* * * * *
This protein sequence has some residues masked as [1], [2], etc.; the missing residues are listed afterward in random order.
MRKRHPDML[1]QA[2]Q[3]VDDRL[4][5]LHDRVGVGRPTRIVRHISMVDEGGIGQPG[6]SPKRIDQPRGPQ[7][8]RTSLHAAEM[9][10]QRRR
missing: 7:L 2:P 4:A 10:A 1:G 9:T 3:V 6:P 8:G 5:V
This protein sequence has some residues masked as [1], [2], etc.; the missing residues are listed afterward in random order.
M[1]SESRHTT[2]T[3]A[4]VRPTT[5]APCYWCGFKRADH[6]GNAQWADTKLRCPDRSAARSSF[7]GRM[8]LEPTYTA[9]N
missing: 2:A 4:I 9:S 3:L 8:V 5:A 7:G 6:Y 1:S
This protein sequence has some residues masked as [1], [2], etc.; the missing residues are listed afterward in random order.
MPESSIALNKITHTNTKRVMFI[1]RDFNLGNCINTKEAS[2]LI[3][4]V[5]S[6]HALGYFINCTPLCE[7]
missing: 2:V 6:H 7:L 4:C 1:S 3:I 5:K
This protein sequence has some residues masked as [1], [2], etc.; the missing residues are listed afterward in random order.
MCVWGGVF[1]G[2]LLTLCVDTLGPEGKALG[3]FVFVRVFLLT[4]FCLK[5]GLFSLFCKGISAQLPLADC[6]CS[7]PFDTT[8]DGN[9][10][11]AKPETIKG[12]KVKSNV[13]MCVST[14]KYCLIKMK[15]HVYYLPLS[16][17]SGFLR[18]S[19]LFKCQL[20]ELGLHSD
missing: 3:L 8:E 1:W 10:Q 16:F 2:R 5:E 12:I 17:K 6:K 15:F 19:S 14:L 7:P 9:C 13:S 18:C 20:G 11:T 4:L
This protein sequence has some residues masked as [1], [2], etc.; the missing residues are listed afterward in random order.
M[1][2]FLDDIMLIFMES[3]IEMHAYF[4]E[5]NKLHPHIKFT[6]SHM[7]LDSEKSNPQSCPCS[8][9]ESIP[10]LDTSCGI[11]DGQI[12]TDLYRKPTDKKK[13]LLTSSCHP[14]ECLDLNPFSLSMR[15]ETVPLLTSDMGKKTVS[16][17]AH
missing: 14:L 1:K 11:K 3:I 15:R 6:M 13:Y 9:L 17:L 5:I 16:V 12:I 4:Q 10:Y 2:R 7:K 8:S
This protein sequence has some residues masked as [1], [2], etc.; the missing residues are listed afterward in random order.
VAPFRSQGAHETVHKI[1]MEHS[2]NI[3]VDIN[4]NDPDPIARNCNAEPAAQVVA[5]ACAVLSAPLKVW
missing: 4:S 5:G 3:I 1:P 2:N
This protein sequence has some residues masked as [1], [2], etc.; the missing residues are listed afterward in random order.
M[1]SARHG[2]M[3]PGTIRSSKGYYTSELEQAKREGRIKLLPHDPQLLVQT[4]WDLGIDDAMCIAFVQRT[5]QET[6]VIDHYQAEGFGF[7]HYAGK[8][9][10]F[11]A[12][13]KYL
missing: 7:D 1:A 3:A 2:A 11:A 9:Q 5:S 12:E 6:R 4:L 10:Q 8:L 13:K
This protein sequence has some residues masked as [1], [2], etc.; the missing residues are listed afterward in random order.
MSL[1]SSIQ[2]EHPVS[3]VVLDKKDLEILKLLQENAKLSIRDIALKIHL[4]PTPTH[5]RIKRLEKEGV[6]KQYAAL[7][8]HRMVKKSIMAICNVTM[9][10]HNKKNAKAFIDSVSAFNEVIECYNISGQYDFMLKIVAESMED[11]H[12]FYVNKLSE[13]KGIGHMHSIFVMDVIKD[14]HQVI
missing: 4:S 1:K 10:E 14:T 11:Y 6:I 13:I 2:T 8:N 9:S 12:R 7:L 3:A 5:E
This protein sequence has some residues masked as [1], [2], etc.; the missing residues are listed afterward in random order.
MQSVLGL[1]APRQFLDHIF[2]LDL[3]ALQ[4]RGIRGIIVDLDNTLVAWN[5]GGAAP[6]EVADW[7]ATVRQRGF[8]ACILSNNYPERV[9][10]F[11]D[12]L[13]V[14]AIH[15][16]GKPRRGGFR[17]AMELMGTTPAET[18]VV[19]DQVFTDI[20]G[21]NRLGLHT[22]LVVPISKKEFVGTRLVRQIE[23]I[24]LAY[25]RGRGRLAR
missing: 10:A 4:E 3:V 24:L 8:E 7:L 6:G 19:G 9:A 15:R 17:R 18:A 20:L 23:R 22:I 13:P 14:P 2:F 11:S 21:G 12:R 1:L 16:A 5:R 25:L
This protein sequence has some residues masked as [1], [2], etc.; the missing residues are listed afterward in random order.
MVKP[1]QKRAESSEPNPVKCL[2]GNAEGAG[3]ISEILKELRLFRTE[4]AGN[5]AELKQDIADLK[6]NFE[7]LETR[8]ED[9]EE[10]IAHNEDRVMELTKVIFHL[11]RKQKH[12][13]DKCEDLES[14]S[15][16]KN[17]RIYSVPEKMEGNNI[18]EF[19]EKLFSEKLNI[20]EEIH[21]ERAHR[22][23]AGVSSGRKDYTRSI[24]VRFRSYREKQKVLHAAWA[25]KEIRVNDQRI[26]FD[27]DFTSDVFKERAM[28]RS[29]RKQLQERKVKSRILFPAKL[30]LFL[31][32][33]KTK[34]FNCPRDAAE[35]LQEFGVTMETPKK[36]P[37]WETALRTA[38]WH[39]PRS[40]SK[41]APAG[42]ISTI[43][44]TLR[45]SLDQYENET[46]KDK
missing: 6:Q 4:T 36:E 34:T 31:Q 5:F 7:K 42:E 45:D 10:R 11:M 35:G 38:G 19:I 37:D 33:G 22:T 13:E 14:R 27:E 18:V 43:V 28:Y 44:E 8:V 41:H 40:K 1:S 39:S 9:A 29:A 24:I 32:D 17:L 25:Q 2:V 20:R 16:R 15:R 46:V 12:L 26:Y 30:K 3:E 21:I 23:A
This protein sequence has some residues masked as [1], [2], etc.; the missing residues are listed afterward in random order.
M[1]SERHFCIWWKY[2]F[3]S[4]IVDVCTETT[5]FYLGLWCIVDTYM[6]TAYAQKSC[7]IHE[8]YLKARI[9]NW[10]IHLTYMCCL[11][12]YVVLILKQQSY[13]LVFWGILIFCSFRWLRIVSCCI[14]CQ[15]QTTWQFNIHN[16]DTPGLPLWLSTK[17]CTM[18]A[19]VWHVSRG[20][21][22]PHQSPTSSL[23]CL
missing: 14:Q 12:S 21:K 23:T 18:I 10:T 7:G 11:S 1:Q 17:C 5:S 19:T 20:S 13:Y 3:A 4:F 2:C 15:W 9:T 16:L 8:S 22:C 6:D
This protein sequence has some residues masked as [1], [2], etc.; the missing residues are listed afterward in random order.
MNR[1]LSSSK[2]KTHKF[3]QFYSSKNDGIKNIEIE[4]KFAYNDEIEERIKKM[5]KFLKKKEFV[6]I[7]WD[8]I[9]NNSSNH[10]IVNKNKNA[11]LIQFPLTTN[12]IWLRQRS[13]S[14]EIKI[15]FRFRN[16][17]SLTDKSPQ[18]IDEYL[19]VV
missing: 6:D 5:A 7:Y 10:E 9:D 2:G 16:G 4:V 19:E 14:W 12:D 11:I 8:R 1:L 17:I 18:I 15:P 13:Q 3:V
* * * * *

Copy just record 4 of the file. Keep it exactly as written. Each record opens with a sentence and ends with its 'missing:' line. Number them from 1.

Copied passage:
This protein sequence has some residues masked as [1], [2], etc.; the missing residues are listed afterward in random order.
MCVWGGVF[1]G[2]LLTLCVDTLGPEGKALG[3]FVFVRVFLLT[4]FCLK[5]GLFSLFCKGISAQLPLADC[6]CS[7]PFDTT[8]DGN[9][10][11]AKPETIKG[12]KVKSNV[13]MCVST[14]KYCLIKMK[15]HVYYLPLS[16][17]SGFLR[18]S[19]LFKCQL[20]ELGLHSD
missing: 3:L 8:E 1:W 10:Q 16:F 2:R 5:E 12:I 17:K 6:K 15:F 19:S 14:L 7:P 9:C 13:S 18:C 20:G 11:T 4:L